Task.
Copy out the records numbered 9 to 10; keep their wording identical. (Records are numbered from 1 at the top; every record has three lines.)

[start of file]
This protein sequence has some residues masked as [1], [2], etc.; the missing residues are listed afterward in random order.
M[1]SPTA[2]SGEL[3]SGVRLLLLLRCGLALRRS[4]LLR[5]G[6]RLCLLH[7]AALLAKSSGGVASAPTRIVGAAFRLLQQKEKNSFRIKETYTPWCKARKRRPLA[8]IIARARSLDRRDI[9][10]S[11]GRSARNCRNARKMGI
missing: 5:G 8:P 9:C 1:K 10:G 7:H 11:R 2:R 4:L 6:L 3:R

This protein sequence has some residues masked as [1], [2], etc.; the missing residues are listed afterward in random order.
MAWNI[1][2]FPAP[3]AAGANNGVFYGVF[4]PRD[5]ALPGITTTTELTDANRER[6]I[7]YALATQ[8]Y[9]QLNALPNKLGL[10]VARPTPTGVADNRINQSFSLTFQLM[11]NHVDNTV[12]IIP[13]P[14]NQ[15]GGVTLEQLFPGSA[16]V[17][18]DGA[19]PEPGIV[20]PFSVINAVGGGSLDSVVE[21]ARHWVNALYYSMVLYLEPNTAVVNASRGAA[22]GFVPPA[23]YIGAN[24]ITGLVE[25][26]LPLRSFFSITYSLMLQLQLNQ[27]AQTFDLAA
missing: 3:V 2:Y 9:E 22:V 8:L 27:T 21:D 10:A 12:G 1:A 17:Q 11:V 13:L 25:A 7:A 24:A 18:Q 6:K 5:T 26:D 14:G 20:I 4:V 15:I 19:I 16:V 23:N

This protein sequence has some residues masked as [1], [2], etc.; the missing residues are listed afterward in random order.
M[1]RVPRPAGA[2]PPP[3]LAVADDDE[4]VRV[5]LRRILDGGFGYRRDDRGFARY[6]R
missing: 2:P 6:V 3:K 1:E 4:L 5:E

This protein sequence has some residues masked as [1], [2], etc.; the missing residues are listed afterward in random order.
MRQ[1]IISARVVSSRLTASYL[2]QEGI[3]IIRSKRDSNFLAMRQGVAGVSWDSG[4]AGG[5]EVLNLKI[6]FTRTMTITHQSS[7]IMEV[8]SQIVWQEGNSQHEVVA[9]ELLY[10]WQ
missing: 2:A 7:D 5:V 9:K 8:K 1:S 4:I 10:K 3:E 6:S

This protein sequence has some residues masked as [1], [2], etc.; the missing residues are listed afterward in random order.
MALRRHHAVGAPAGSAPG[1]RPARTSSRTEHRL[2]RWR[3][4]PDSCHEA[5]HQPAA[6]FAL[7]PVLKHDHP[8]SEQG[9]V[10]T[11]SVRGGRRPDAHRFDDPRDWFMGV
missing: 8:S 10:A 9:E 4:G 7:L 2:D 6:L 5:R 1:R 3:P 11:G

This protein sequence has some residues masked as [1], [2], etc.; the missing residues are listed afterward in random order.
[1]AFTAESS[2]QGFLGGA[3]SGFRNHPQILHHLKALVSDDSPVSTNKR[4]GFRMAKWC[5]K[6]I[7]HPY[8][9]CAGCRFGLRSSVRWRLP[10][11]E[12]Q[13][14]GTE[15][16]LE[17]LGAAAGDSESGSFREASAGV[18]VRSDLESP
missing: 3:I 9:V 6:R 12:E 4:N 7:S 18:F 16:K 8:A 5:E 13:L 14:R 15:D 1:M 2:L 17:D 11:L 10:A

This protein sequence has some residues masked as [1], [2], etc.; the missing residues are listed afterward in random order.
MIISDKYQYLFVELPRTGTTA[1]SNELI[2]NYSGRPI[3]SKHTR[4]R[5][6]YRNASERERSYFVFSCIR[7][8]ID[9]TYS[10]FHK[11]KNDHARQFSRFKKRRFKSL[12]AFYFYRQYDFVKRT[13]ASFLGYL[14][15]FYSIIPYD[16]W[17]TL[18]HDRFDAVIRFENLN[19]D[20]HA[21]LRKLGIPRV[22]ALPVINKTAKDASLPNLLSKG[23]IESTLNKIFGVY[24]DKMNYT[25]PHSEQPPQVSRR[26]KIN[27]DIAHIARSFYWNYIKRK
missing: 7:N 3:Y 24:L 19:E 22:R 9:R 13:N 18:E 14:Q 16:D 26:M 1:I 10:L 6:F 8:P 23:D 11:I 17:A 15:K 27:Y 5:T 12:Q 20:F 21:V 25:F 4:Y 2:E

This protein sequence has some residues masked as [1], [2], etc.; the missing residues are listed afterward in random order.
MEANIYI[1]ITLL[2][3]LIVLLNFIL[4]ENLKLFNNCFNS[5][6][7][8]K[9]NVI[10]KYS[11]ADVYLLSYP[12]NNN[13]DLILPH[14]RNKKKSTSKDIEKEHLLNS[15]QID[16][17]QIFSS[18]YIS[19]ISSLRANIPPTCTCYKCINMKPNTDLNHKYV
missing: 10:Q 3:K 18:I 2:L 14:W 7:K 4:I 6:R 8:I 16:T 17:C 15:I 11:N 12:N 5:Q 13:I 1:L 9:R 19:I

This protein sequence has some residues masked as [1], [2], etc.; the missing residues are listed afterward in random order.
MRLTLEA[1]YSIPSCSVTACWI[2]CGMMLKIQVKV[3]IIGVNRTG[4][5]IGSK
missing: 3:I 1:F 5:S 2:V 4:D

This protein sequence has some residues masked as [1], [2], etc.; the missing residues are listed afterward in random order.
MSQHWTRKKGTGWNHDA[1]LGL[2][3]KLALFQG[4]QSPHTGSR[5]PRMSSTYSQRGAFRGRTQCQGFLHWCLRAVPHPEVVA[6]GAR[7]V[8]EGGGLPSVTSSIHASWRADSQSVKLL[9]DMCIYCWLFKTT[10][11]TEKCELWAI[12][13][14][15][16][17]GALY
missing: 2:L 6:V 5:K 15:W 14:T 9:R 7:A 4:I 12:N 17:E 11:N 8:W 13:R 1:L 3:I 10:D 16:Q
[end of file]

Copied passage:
This protein sequence has some residues masked as [1], [2], etc.; the missing residues are listed afterward in random order.
MRLTLEA[1]YSIPSCSVTACWI[2]CGMMLKIQVKV[3]IIGVNRTG[4][5]IGSK
missing: 3:I 1:F 5:S 2:V 4:D

This protein sequence has some residues masked as [1], [2], etc.; the missing residues are listed afterward in random order.
MSQHWTRKKGTGWNHDA[1]LGL[2][3]KLALFQG[4]QSPHTGSR[5]PRMSSTYSQRGAFRGRTQCQGFLHWCLRAVPHPEVVA[6]GAR[7]V[8]EGGGLPSVTSSIHASWRADSQSVKLL[9]DMCIYCWLFKTT[10][11]TEKCELWAI[12][13][14][15][16][17]GALY
missing: 2:L 6:V 5:K 15:W 14:T 9:R 7:A 4:I 12:N 17:E 11:N 8:W 13:R 1:L 3:I 10:D 16:Q